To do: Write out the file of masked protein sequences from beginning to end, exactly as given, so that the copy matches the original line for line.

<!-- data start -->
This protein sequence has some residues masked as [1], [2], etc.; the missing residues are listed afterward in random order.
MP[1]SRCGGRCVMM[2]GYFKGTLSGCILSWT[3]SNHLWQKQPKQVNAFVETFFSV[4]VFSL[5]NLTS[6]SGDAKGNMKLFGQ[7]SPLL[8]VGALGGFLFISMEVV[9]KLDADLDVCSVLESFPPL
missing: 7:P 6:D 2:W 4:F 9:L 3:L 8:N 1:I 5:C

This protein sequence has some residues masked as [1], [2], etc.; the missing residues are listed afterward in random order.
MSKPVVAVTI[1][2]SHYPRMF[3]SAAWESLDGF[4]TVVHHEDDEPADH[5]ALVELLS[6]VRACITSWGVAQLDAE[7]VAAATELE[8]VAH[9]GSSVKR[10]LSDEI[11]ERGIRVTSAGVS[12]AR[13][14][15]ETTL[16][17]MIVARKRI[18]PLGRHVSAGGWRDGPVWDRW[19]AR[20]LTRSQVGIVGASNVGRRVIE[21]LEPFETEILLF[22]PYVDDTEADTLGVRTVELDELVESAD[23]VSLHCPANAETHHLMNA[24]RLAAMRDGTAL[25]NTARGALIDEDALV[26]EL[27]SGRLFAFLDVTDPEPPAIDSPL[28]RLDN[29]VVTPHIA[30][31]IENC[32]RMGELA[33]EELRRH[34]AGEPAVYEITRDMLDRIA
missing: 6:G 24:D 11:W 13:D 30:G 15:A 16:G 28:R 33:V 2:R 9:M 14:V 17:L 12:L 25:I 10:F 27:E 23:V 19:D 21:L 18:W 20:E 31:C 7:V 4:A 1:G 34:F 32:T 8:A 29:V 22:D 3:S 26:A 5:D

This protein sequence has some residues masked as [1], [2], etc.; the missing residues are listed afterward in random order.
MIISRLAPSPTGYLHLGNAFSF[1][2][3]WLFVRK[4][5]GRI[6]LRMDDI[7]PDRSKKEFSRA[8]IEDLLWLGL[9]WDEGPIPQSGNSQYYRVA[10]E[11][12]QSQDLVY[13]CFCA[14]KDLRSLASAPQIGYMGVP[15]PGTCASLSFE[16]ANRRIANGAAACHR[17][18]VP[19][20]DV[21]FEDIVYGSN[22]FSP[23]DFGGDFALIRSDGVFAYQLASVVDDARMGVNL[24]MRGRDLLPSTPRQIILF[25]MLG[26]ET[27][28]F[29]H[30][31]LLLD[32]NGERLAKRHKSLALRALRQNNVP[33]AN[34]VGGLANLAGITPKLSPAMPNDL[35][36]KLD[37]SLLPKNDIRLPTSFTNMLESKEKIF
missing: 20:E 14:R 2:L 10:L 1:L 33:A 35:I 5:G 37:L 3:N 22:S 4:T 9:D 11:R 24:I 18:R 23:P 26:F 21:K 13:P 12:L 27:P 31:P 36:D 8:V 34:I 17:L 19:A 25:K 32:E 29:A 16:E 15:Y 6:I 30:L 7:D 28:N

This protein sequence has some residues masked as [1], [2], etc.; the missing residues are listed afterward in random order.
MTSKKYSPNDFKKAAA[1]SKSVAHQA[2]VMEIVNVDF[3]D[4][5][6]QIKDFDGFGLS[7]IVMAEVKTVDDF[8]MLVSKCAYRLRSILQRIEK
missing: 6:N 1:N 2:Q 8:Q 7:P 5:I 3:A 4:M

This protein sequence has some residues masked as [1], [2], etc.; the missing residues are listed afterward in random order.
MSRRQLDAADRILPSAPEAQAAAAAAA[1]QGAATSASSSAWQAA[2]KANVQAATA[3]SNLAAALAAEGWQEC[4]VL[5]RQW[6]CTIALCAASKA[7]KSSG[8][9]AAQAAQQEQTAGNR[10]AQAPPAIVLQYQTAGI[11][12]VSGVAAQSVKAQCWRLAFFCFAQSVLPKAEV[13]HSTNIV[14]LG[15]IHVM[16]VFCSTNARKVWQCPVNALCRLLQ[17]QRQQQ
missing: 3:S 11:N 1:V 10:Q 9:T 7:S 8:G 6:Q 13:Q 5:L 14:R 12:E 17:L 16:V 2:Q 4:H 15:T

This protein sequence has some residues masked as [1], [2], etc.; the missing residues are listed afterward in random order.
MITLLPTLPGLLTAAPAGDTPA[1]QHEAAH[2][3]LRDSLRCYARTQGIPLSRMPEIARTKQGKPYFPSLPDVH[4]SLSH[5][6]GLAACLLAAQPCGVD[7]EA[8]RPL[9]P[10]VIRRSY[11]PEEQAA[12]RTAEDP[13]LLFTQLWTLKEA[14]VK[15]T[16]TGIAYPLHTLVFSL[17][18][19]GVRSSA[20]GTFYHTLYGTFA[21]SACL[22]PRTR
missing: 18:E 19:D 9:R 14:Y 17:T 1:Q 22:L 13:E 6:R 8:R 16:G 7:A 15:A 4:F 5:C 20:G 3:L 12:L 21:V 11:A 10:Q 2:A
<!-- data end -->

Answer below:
This protein sequence has some residues masked as [1], [2], etc.; the missing residues are listed afterward in random order.
MP[1]SRCGGRCVMM[2]GYFKGTLSGCILSWT[3]SNHLWQKQPKQVNAFVETFFSV[4]VFSL[5]NLTS[6]SGDAKGNMKLFGQ[7]SPLL[8]VGALGGFLFISMEVV[9]KLDADLDVCSVLESFPPL
missing: 7:P 6:D 2:W 4:F 9:L 3:L 8:N 1:I 5:C

This protein sequence has some residues masked as [1], [2], etc.; the missing residues are listed afterward in random order.
MSKPVVAVTI[1][2]SHYPRMF[3]SAAWESLDGF[4]TVVHHEDDEPADH[5]ALVELLS[6]VRACITSWGVAQLDAE[7]VAAATELE[8]VAH[9]GSSVKR[10]LSDEI[11]ERGIRVTSAGVS[12]AR[13][14][15]ETTL[16][17]MIVARKRI[18]PLGRHVSAGGWRDGPVWDRW[19]AR[20]LTRSQVGIVGASNVGRRVIE[21]LEPFETEILLF[22]PYVDDTEADTLGVRTVELDELVESAD[23]VSLHCPANAETHHLMNA[24]RLAAMRDGTAL[25]NTARGALIDEDALV[26]EL[27]SGRLFAFLDVTDPEPPAIDSPL[28]RLDN[29]VVTPHIA[30][31]IENC[32]RMGELA[33]EELRRH[34]AGEPAVYEITRDMLDRIA
missing: 6:G 24:D 11:W 13:D 30:G 15:A 16:G 28:R 33:V 2:R 9:M 14:V 17:L 12:L 25:I 10:F 27:E 23:V 19:D 21:L 18:W 20:E 31:C 7:V 4:A 1:G 34:F 32:T 8:A 29:V 22:D 3:S 26:A 5:D

This protein sequence has some residues masked as [1], [2], etc.; the missing residues are listed afterward in random order.
MIISRLAPSPTGYLHLGNAFSF[1][2][3]WLFVRK[4][5]GRI[6]LRMDDI[7]PDRSKKEFSRA[8]IEDLLWLGL[9]WDEGPIPQSGNSQYYRVA[10]E[11][12]QSQDLVY[13]CFCA[14]KDLRSLASAPQIGYMGVP[15]PGTCASLSFE[16]ANRRIANGAAACHR[17][18]VP[19][20]DV[21]FEDIVYGSN[22]FSP[23]DFGGDFALIRSDGVFAYQLASVVDDARMGVNL[24]MRGRDLLPSTPRQIILF[25]MLG[26]ET[27][28]F[29]H[30][31]LLLD[32]NGERLAKRHKSLALRALRQNNVP[33]AN[34]VGGLANLAGITPKLSPAMPNDL[35][36]KLD[37]SLLPKNDIRLPTSFTNMLESKEKIF
missing: 20:E 14:R 2:L 10:L 1:L 33:A 35:I 5:G 37:L 3:N 22:S 4:T 9:D 11:R 24:I 18:R 23:P 26:F 21:K 13:P 12:L 27:P 31:P 36:D 8:V 34:I 17:L 19:A 25:K 32:E 29:A 16:E 15:Y 6:I 30:L 7:D 28:N

This protein sequence has some residues masked as [1], [2], etc.; the missing residues are listed afterward in random order.
MTSKKYSPNDFKKAAA[1]SKSVAHQA[2]VMEIVNVDF[3]D[4][5][6]QIKDFDGFGLS[7]IVMAEVKTVDDF[8]MLVSKCAYRLRSILQRIEK
missing: 6:N 1:N 2:Q 8:Q 7:P 5:I 3:A 4:M

This protein sequence has some residues masked as [1], [2], etc.; the missing residues are listed afterward in random order.
MSRRQLDAADRILPSAPEAQAAAAAAA[1]QGAATSASSSAWQAA[2]KANVQAATA[3]SNLAAALAAEGWQEC[4]VL[5]RQW[6]CTIALCAASKA[7]KSSG[8][9]AAQAAQQEQTAGNR[10]AQAPPAIVLQYQTAGI[11][12]VSGVAAQSVKAQCWRLAFFCFAQSVLPKAEV[13]HSTNIV[14]LG[15]IHVM[16]VFCSTNARKVWQCPVNALCRLLQ[17]QRQQQ
missing: 3:S 11:N 1:V 10:Q 9:T 7:S 8:G 6:Q 13:Q 5:L 14:R 12:E 17:L 16:V 2:Q 4:H 15:T

This protein sequence has some residues masked as [1], [2], etc.; the missing residues are listed afterward in random order.
MITLLPTLPGLLTAAPAGDTPA[1]QHEAAH[2][3]LRDSLRCYARTQGIPLSRMPEIARTKQGKPYFPSLPDVH[4]SLSH[5][6]GLAACLLAAQPCGVD[7]EA[8]RPL[9]P[10]VIRRSY[11]PEEQAA[12]RTAEDP[13]LLFTQLWTLKEA[14]VK[15]T[16]TGIAYPLHTLVFSL[17][18][19]GVRSSA[20]GTFYHTLYGTFA[21]SACL[22]PRTR
missing: 18:E 19:D 9:R 14:Y 17:T 1:Q 22:L 13:E 6:R 8:R 16:G 7:A 15:A 4:F 5:C 20:G 3:L 12:L 21:V 11:A 10:Q 2:A